The God of the Old Testament was definitely the God of nature. The opening verses of the Book of Genesis are probably a choral presentation chanted during the temple liturgies celebrating God as the author of the heavens and the earth, the sun and the moon as well as the plants and the animals. The God of the Hebrew Scriptures was very much in charge of his universe. Natural wonders continue throughout the pages of the ancient Biblical text. The plagues visited on Egypt, the parting of the Red Sea, the manna found daily in the wilderness, the quenching water spilling from the rock, the quail quieting the complaints of the wandering Hebrew nation, the thunder, lightning and clouds witnessed at Sinai – each of these phenomena was appreciated by the Jews as coming directly from the hand of God. He was indeed the God of nature.
The psalmist many times sings the praises of God who is quite the master of his universe. “You still the roaring of the seas, the roaring of their waves,” acclaims Psalm 65. The 89th Psalm declares, “You rule the raging sea; you still its swelling waves.” Again Psalm 107 instructs the reader, “He hushed the storm to silence, the waves of the sea were stilled. They rejoiced that the sea grew calm, that God brought them to the harbor they longed for.” In the first reading at Mass this coming Sunday, God the Father reassures the distressed Job that God is still quite capable of firmly handling nature. “Who sets limits to the boundaries of the sea?” God asks Job. “Who determines how far up the shore the waves will venture?” God demands of his uneasy listener.
It is within this rich context of God as ruler of the earth and master of the oceans that the familiar Gospel passage in which Jesus calms the storm at sea must be understood and appreciated. The disciples encountered more than a stiff breeze: “A violent squall came up and waves were breaking over the boat, so that it was already filling up.” Remember that these disciples were seasoned fishermen. This was not the first tempest they had confronted. Yet clearly there was panic in their voices: ““Teacher, do you not care that we are perishing?”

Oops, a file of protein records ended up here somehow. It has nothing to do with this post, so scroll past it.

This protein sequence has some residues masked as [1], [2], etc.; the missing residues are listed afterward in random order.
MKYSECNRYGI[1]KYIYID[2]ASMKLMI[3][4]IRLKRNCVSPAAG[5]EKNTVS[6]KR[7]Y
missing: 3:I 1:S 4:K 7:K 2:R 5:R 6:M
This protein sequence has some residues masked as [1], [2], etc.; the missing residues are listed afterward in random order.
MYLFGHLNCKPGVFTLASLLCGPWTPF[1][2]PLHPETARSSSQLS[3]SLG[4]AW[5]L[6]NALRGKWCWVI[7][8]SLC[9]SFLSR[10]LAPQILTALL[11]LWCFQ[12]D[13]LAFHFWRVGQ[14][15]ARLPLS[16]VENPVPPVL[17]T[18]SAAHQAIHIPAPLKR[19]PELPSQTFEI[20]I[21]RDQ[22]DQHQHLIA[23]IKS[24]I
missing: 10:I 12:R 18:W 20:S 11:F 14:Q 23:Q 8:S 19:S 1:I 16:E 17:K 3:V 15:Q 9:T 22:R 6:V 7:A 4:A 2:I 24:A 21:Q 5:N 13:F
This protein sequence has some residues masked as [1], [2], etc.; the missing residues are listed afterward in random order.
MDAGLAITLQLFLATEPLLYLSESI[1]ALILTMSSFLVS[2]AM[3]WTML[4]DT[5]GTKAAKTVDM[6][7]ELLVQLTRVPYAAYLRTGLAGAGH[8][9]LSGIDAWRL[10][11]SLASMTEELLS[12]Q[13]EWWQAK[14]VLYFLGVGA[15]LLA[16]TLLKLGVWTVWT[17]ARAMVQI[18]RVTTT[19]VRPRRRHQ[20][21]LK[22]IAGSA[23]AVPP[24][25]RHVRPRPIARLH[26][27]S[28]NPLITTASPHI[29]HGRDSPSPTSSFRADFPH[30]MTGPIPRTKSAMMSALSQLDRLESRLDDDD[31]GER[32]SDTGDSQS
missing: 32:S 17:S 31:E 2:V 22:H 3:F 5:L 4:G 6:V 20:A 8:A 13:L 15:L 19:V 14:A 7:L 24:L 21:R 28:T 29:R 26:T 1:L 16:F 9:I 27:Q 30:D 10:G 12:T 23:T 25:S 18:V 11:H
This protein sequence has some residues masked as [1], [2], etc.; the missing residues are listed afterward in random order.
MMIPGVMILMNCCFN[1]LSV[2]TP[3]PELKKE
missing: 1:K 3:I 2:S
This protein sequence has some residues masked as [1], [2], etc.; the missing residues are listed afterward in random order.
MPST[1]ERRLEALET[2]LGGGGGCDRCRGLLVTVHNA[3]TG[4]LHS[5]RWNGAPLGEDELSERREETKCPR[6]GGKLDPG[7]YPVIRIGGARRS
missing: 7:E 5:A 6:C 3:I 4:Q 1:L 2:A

Quite surprisingly Jesus has to be awakened from a sound sleep: “Jesus was in the stern, asleep on a cushion.” The mention of the cushion is no doubt the recollection of an eyewitness. Then, from a sound sleep, Jesus displays his own mastery over nature: “He woke up, rebuked the wind, and said to the sea, “Quiet! Be still!” The wind ceased and there was great calm.” Perhaps here the disciples might have recalled the opening verses of the Book of Genesis when God the Father begins to bring order and calm to the chaotic primordial universe: “In the beginning, when God created the heavens and the earth and the earth was without form or shape, with darkness over the abyss and a mighty wind was sweeping over the waters…” Understandably the disciples were astounded at Jesus’ power. “They were filled with great awe and said to one another, “Who then is this whom even wind and sea obey?” Previous to this event in St. Mark’s Gospel account, Jesus had worked some individual healings and exorcisms. No doubt these kindhearted miracles had elicited some wonder among the disciples. But this display of Jesus’ dominance over the earth’s wider natural environment was indeed truly startling. Even Jesus remarks on their alarm, “Why are you terrified?”
It is difficult after two thousand years of Christian belief to comprehend what a challenge it was for Jesus’ first followers to grasp that they were encountering God in a man. The ancient Jews had such respect, such reverence, for God that they would not even pronounce his Name. The High Priest was allowed into the Temple’s special chamber for the Presence of God only once in the year. Now to grasp that God was their fellow traveler on a fishing boat, that God might occasionally take a nap, that God was their companion, friend and colleague was indeed an act of great courage as well as an act of supernatural faith. Jesus’ own question to his naïve disciples almost seems a bit pre-mature: “Do you not yet have faith?” Only Jesus’ death and resurrection and his sending of the Holy Spirit will finally convince them – and later generations as well – that Jesus Christ truly is God in a man.